North Caucasus: Ingush Fear The Worst As Situation Deteriorates
By Chloe Arnold
MOSCOW, September 21, 2007 (RFE/RL) -- As the security situation in the southern Russian republic of Ingushetia continues to deteriorate, RFE/RL spoke to Khava Tarshkhoeva, an Ingush woman living in Moscow.
Fifty-year-old Tarshkhoeva was born in Ingushetia and most of her family live in Ingushetia's main city, Nazran, today. She herself lived in Chechnya for many years, before moving to Moscow in 2000. She now works for a human rights agency, giving legal advice to migrants from the North Caucasus now living in the Russian capital.
"[When I lived in Chechnya just before the war] there were the same provocations, the same explosions, the same shots fired. And then they brought in the army to restore order, supposedly. And what did that restoring of order result in? Well, we all know the answer to that. It's still not finished today," Tarshkhoeva says.
Tarshkhoeva, like many others in Ingushetia, fears that the situation in Ingushetia will resemble Chechnya's descent into violence in the 1990s.
Over the past three months, Ingushetia has been the scene of almost daily violence. Civilians have been killed in drive-by shootings. Local police and security forces have been targeted by militants:
"I think [the situation] is only going to get worse. They'll bring in troops for the restoration of order according to the constitution," she says. "And there will be the same sort of cleansing that we saw in Chechnya; the same provocations, the same disappearances of ordinary people. That's my opinion -- that the scenario will be the same as that in Chechnya in 1994, 1995."
Refugees From Chechnya
Chechen and Russian forces began fighting in December 1994. Moscow said it was sending troops to the troubled republic to restore constitutional order and to end lawlessness.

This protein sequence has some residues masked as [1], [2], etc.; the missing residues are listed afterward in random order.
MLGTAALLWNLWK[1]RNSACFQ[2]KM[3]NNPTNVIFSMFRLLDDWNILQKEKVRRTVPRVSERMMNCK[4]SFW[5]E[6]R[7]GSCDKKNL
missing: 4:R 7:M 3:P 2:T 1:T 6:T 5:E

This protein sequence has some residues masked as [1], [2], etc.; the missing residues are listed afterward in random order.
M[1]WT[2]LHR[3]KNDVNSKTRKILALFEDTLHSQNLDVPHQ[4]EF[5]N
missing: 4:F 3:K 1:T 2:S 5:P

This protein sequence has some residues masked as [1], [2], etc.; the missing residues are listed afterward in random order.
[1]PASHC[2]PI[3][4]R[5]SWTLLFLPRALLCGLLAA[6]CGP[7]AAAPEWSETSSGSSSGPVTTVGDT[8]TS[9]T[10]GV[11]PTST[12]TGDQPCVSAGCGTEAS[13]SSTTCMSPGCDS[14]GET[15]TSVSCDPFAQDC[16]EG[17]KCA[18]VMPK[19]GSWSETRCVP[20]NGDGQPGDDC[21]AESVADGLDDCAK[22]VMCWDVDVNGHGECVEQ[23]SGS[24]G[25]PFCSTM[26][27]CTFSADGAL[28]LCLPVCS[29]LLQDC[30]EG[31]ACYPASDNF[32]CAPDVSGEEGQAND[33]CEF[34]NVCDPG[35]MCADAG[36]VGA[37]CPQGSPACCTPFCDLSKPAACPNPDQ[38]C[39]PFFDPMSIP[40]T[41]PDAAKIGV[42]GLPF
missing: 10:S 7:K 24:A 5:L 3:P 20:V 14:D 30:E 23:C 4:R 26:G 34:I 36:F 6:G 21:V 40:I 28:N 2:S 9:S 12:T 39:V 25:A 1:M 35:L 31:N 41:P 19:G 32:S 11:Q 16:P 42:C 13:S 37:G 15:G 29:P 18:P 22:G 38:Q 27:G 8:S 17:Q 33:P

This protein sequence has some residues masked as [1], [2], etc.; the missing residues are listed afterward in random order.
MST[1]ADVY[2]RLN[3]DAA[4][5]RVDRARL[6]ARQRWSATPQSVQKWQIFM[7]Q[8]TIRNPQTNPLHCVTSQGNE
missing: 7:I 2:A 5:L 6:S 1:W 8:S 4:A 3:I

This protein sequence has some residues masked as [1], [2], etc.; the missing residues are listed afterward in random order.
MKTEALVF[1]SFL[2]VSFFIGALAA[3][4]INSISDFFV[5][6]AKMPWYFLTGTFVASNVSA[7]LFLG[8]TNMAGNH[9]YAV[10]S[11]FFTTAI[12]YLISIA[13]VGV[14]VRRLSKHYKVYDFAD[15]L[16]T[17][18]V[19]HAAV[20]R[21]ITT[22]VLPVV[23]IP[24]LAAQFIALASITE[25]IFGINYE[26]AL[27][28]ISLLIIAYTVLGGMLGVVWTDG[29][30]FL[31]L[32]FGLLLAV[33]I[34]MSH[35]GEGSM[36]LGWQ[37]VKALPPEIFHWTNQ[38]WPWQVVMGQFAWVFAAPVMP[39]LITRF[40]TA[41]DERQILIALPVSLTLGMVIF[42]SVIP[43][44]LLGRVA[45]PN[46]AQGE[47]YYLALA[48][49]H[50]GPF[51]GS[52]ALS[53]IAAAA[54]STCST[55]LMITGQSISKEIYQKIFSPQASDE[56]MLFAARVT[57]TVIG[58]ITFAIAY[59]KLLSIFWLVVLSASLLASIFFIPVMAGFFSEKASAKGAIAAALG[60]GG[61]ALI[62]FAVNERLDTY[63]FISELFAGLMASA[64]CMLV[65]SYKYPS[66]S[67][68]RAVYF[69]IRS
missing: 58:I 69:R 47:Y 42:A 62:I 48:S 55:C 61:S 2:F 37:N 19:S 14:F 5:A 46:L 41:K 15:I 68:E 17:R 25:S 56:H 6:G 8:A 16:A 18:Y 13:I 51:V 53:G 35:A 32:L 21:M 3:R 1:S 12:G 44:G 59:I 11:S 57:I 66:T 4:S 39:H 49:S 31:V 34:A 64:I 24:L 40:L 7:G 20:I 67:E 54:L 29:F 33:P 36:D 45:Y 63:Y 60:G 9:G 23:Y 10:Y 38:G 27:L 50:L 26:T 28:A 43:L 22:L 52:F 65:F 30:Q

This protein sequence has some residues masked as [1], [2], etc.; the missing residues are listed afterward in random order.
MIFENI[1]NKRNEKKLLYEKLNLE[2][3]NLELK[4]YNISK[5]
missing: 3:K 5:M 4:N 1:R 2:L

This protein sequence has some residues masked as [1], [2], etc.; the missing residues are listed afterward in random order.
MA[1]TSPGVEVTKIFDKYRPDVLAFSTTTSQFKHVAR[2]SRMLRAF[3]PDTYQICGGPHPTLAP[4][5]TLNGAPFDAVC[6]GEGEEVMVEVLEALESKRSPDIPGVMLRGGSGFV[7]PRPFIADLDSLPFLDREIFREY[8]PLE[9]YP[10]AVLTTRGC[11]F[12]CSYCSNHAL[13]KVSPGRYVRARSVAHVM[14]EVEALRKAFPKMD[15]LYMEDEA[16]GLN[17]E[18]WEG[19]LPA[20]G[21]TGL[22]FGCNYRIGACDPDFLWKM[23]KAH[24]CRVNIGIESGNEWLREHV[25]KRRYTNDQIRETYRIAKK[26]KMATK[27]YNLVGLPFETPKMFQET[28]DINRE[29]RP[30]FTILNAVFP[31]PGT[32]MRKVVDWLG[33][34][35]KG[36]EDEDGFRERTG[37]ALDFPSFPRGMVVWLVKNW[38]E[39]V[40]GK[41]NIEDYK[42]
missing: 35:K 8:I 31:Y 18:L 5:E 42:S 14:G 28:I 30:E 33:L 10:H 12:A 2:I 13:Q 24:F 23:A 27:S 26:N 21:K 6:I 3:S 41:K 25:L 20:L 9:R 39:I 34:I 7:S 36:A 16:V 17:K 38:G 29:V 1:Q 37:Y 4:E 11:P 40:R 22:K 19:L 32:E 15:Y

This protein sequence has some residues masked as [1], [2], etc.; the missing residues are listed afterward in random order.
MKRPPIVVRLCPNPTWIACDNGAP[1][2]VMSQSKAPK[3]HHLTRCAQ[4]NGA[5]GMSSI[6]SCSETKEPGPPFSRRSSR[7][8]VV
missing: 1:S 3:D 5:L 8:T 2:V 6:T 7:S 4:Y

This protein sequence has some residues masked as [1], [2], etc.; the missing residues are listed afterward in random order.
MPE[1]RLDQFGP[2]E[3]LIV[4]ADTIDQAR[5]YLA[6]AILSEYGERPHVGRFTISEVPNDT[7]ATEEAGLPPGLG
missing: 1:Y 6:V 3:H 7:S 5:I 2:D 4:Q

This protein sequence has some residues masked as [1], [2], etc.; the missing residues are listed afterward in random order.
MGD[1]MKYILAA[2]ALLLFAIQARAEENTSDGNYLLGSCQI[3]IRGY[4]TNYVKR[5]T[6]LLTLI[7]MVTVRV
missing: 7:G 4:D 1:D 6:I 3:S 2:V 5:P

Thousands of Chechen refugees fled fighting to neighboring Ingushetia in the 1990s.
The Ingush are predominantly Muslim and ethnically and linguistically extremely close to the Chechens.
In recent days, hundreds of people have protested in Ingushetia's main city of Nazran to protest the growing violence.
"Yesterday I spoke to my mother on the telephone. My mother is 80 years old, she can't go out. She can't go to these protests. My brother is an invalid, he can't walk. He also can't leave the house. He was injured in Ingushetia when it was under fire in 1999. But they're not afraid. They've already grown accustomed to the situation," Tarshkhoeva says.
War With Ossetia
Since the breakup of the Soviet Union, people in Ingushetia have become accustomed to violence. There was a brief war in 1991 between military units from Ingushetia and the neighboring republic of North Ossetia.
Many Ingush fled North Ossetia's Prigorodny Raion and have since launched a campaign to return to their former homes.
Tarshkhoeva says that many Ingushetians feel they have little choice but to stay.
"It's just they have nowhere to go, they have no choice but to stay there. If they could leave, they would already have left," Tarshkhoeva says. "Where can they go? Everything had only just settled down and now it's kicking off again. Of course they are against what is happening -- who needs that?"
And it is the memories of the two successive wars in Chechnya that has Ingushetians, like Tarshkhoeva, deeply worried.
"It all started the same way [in Chechnya.] I was old enough then [to know what was going on] and I saw it all with my own eyes. That's what I expect -- my prognosis is pessimistic, as I've told you. This can't end well."
Copyright (c) 2007. RFE/RL, Inc. Reprinted with the permission of Radio Free Europe/Radio Liberty, 1201 Connecticut Ave., N.W. Washington DC 20036. www.rferl.org
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